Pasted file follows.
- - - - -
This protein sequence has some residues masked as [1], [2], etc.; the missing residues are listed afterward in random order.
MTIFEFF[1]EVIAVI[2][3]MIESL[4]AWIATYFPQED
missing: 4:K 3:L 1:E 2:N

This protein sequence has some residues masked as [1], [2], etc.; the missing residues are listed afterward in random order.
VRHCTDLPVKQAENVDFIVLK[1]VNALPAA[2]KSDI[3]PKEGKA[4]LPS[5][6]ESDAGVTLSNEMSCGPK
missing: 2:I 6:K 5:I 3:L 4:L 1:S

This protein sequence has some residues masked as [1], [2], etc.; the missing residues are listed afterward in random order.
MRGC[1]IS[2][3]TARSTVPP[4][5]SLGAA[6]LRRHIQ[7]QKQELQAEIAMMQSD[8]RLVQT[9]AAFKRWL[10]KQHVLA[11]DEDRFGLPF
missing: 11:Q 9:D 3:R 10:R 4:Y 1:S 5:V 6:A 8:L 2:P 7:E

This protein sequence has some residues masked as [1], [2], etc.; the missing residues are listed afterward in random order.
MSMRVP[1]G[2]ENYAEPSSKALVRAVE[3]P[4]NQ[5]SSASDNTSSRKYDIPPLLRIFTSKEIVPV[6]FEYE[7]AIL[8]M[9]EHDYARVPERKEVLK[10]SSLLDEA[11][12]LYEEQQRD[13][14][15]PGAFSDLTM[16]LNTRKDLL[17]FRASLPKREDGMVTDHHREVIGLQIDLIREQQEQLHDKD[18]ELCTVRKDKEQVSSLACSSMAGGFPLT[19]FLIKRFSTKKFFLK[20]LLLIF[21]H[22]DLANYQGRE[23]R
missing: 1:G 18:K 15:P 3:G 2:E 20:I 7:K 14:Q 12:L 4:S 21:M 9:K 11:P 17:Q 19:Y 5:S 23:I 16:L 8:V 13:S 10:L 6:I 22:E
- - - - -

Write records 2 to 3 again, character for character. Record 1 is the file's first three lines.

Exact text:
This protein sequence has some residues masked as [1], [2], etc.; the missing residues are listed afterward in random order.
VRHCTDLPVKQAENVDFIVLK[1]VNALPAA[2]KSDI[3]PKEGKA[4]LPS[5][6]ESDAGVTLSNEMSCGPK
missing: 2:I 6:K 5:I 3:L 4:L 1:S

This protein sequence has some residues masked as [1], [2], etc.; the missing residues are listed afterward in random order.
MRGC[1]IS[2][3]TARSTVPP[4][5]SLGAA[6]LRRHIQ[7]QKQELQAEIAMMQSD[8]RLVQT[9]AAFKRWL[10]KQHVLA[11]DEDRFGLPF
missing: 11:Q 9:D 3:R 10:R 4:Y 1:S 5:V 6:A 8:L 2:P 7:E